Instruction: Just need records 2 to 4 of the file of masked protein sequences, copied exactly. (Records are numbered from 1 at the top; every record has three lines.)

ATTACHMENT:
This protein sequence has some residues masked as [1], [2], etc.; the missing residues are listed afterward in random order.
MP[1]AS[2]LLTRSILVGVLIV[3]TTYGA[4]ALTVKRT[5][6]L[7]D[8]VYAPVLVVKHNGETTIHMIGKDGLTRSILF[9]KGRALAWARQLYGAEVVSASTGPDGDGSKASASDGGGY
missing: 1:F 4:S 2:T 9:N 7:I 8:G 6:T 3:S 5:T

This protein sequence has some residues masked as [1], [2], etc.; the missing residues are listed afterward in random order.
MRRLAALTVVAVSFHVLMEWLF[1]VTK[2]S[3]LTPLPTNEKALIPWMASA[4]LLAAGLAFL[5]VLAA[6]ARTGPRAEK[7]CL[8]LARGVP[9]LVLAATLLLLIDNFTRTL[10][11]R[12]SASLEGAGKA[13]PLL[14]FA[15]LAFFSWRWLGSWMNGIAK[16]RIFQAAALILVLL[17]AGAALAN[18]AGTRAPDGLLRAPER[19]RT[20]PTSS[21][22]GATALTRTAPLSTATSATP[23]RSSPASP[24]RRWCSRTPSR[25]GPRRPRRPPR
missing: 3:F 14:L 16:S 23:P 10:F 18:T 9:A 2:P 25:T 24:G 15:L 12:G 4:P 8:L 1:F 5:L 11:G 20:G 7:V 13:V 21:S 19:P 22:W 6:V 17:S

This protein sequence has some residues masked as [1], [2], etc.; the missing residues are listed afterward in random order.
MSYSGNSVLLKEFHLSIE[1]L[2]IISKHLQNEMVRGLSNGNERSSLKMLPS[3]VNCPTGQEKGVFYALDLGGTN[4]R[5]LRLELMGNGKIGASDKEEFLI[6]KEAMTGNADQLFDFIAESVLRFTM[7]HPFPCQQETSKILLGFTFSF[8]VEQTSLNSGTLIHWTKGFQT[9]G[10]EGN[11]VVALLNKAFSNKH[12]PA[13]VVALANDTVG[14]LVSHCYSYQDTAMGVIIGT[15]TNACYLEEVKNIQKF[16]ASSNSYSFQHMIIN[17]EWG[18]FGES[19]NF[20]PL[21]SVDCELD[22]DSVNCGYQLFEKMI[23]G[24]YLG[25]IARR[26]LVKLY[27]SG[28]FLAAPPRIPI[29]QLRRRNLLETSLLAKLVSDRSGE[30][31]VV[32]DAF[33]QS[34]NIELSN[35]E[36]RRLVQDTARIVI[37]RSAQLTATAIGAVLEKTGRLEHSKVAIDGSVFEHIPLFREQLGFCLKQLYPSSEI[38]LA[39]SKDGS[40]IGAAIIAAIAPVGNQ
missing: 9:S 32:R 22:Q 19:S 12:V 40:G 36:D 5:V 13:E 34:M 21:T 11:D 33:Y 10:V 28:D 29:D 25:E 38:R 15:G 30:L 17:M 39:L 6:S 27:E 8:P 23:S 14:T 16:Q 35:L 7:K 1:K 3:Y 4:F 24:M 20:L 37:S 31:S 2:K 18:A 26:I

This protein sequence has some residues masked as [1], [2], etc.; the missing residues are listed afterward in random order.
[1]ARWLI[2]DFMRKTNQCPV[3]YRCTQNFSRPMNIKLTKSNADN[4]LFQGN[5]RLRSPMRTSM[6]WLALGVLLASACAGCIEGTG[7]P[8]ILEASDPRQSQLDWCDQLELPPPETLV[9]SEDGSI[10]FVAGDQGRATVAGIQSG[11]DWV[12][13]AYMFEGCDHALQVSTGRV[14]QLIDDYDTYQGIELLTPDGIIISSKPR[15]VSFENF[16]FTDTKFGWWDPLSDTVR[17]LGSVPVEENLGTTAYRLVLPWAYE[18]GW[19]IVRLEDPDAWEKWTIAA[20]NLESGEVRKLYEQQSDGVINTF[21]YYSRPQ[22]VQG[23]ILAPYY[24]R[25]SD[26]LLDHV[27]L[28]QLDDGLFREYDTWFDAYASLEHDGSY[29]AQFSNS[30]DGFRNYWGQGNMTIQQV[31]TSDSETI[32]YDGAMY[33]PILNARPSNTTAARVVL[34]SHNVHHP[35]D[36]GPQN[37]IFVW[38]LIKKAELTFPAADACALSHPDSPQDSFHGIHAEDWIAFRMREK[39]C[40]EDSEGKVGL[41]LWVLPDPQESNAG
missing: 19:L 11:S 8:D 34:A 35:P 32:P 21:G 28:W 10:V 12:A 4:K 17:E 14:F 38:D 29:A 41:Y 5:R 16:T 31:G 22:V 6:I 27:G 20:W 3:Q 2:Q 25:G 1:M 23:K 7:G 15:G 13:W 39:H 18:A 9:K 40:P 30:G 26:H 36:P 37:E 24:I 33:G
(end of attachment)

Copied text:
This protein sequence has some residues masked as [1], [2], etc.; the missing residues are listed afterward in random order.
MRRLAALTVVAVSFHVLMEWLF[1]VTK[2]S[3]LTPLPTNEKALIPWMASA[4]LLAAGLAFL[5]VLAA[6]ARTGPRAEK[7]CL[8]LARGVP[9]LVLAATLLLLIDNFTRTL[10][11]R[12]SASLEGAGKA[13]PLL[14]FA[15]LAFFSWRWLGSWMNGIAK[16]RIFQAAALILVLL[17]AGAALAN[18]AGTRAPDGLLRAPER[19]RT[20]PTSS[21][22]GATALTRTAPLSTATSATP[23]RSSPASP[24]RRWCSRTPSR[25]GPRRPRRPPR
missing: 3:F 14:L 16:S 23:P 10:F 18:T 9:A 2:P 25:T 24:G 15:L 12:G 4:P 8:L 1:F 5:L 11:G 20:G 7:V 13:V 21:S 19:P 22:W 6:V 17:S

This protein sequence has some residues masked as [1], [2], etc.; the missing residues are listed afterward in random order.
MSYSGNSVLLKEFHLSIE[1]L[2]IISKHLQNEMVRGLSNGNERSSLKMLPS[3]VNCPTGQEKGVFYALDLGGTN[4]R[5]LRLELMGNGKIGASDKEEFLI[6]KEAMTGNADQLFDFIAESVLRFTM[7]HPFPCQQETSKILLGFTFSF[8]VEQTSLNSGTLIHWTKGFQT[9]G[10]EGN[11]VVALLNKAFSNKH[12]PA[13]VVALANDTVG[14]LVSHCYSYQDTAMGVIIGT[15]TNACYLEEVKNIQKF[16]ASSNSYSFQHMIIN[17]EWG[18]FGES[19]NF[20]PL[21]SVDCELD[22]DSVNCGYQLFEKMI[23]G[24]YLG[25]IARR[26]LVKLY[27]SG[28]FLAAPPRIPI[29]QLRRRNLLETSLLAKLVSDRSGE[30][31]VV[32]DAF[33]QS[34]NIELSN[35]E[36]RRLVQDTARIVI[37]RSAQLTATAIGAVLEKTGRLEHSKVAIDGSVFEHIPLFREQLGFCLKQLYPSSEI[38]LA[39]SKDGS[40]IGAAIIAAIAPVGNQ
missing: 9:S 32:R 22:Q 19:S 12:V 40:G 36:D 5:V 13:E 34:M 21:T 11:D 33:Y 10:V 28:D 29:D 25:E 38:R 15:G 30:L 17:M 39:L 6:S 27:E 8:P 23:S 14:T 16:Q 35:L 7:K 1:K 3:Y 4:F 24:M 20:L 37:S 31:S 2:K 18:A 26:I

This protein sequence has some residues masked as [1], [2], etc.; the missing residues are listed afterward in random order.
[1]ARWLI[2]DFMRKTNQCPV[3]YRCTQNFSRPMNIKLTKSNADN[4]LFQGN[5]RLRSPMRTSM[6]WLALGVLLASACAGCIEGTG[7]P[8]ILEASDPRQSQLDWCDQLELPPPETLV[9]SEDGSI[10]FVAGDQGRATVAGIQSG[11]DWV[12][13]AYMFEGCDHALQVSTGRV[14]QLIDDYDTYQGIELLTPDGIIISSKPR[15]VSFENF[16]FTDTKFGWWDPLSDTVR[17]LGSVPVEENLGTTAYRLVLPWAYE[18]GW[19]IVRLEDPDAWEKWTIAA[20]NLESGEVRKLYEQQSDGVINTF[21]YYSRPQ[22]VQG[23]ILAPYY[24]R[25]SD[26]LLDHV[27]L[28]QLDDGLFREYDTWFDAYASLEHDGSY[29]AQFSNS[30]DGFRNYWGQGNMTIQQV[31]TSDSETI[32]YDGAMY[33]PILNARPSNTTAARVVL[34]SHNVHHP[35]D[36]GPQN[37]IFVW[38]LIKKAELTFPAADACALSHPDSPQDSFHGIHAEDWIAFRMREK[39]C[40]EDSEGKVGL[41]LWVLPDPQESNAG
missing: 19:L 11:S 8:D 34:A 35:P 32:P 21:G 28:W 10:V 12:A 4:K 17:E 14:F 38:D 29:A 41:Y 5:R 16:T 31:G 22:V 6:I 27:G 20:W 3:Q 2:Q 25:G 1:M 23:K 7:G 15:G 13:W 39:H 18:A 9:K 40:P 30:G 26:H 36:P 37:E 24:I 33:G